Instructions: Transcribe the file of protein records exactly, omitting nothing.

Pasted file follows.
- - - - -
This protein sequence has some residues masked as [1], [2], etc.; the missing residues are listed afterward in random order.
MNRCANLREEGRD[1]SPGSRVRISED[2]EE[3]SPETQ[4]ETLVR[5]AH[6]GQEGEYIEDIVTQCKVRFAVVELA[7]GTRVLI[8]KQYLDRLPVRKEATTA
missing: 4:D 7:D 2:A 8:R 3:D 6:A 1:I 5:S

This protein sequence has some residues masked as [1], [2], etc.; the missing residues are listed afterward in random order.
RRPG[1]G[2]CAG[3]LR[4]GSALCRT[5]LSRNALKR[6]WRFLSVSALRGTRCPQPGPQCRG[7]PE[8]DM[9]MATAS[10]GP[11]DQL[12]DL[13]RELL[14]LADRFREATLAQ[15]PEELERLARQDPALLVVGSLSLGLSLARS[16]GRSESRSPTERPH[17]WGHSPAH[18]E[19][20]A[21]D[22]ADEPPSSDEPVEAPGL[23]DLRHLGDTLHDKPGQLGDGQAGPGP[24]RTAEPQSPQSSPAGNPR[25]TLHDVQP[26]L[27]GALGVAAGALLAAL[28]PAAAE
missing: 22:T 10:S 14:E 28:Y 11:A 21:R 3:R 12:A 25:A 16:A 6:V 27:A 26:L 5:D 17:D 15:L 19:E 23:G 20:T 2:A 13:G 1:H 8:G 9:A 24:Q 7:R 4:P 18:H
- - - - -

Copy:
This protein sequence has some residues masked as [1], [2], etc.; the missing residues are listed afterward in random order.
MNRCANLREEGRD[1]SPGSRVRISED[2]EE[3]SPETQ[4]ETLVR[5]AH[6]GQEGEYIEDIVTQCKVRFAVVELA[7]GTRVLI[8]KQYLDRLPVRKEATTA
missing: 4:D 7:D 2:A 8:R 3:D 6:A 1:I 5:S

This protein sequence has some residues masked as [1], [2], etc.; the missing residues are listed afterward in random order.
RRPG[1]G[2]CAG[3]LR[4]GSALCRT[5]LSRNALKR[6]WRFLSVSALRGTRCPQPGPQCRG[7]PE[8]DM[9]MATAS[10]GP[11]DQL[12]DL[13]RELL[14]LADRFREATLAQ[15]PEELERLARQDPALLVVGSLSLGLSLARS[16]GRSESRSPTERPH[17]WGHSPAH[18]E[19][20]A[21]D[22]ADEPPSSDEPVEAPGL[23]DLRHLGDTLHDKPGQLGDGQAGPGP[24]RTAEPQSPQSSPAGNPR[25]TLHDVQP[26]L[27]GALGVAAGALLAAL[28]PAAAE
missing: 22:T 10:S 14:E 28:Y 11:A 21:R 3:R 12:A 25:A 16:A 6:V 27:A 26:L 5:D 17:D 15:L 19:E 23:G 20:T 2:A 13:G 1:H 8:G 9:A 24:Q 7:R 4:P 18:H